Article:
It is to this radical receptivity that Jesus calls us. This is what it means to live from the gift of what God has already done for us in Christ rather than what we can do for God, and the author of Hebrews never tires of telling us the story of God’s saving works in, with, for, and through His people. Again and again, Jesus these past three weeks is using the figure of the little child to drive home this point. People in first century Palestine were no less resistant to seeing themselves as totally dependent on God than we are today. We all want to be the star of our own play, to have skills and achievements of which we can boast, but Jesus keeps reminding us that all God wants from us is to let Him love us.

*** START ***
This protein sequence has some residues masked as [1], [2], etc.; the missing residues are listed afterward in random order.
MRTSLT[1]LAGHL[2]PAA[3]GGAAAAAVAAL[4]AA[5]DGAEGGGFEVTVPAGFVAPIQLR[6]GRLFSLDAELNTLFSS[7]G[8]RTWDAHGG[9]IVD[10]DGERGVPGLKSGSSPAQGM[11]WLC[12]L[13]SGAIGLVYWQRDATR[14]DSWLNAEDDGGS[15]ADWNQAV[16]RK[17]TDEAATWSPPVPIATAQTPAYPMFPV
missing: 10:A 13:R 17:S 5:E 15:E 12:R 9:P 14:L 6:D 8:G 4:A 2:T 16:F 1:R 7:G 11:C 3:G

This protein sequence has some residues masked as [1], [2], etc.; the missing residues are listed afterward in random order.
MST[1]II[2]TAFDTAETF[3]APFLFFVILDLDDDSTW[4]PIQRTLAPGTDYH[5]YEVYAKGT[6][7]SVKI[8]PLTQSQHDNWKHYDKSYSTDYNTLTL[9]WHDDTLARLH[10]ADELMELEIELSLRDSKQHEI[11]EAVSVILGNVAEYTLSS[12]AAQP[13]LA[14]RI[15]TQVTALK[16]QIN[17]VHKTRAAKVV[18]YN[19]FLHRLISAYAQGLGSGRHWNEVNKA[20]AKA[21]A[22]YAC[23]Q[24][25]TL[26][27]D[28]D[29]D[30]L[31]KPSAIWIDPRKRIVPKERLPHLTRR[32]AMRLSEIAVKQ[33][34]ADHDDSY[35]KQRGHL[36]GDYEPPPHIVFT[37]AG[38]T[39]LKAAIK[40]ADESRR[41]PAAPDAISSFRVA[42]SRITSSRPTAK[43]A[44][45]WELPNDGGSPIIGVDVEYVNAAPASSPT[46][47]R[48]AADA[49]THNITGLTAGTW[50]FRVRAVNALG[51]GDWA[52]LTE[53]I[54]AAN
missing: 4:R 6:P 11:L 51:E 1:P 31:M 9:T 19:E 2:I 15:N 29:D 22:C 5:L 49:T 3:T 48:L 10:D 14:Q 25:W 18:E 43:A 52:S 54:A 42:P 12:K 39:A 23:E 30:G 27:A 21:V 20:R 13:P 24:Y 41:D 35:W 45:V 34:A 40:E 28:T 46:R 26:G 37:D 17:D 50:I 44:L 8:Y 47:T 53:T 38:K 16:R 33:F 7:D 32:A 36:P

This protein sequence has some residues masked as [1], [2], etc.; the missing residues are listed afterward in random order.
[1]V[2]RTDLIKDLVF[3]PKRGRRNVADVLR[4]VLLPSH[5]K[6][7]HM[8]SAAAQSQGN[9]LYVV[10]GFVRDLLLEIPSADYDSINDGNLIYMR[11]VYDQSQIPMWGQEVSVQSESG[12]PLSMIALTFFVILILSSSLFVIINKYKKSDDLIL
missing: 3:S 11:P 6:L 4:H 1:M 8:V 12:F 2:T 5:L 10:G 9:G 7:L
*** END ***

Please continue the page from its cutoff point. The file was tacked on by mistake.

The resistance to God’s love, the resistance to allowing ourselves to be loved, is the root of the hardness of heart of which Jesus speaks in his controversy with the Pharisees. Hardness of heart operates from a human perspective that quibbles over what is permissible and what is not. Jesus wants to take the entire discussion to a different, deeper level. The Pharisees want to talk about husbands and wives, but Jesus takes the exchange into the deep water—the waters of creation, in his echo of the creation story—“What God has joined together, let no one separate” is not a proof-text with which to beat up young couples who get divorced after not fully understanding what they were getting into, or women fleeing domestic violence, or a partnership that is spiritually dead, no longer not life-giving but destructive of life.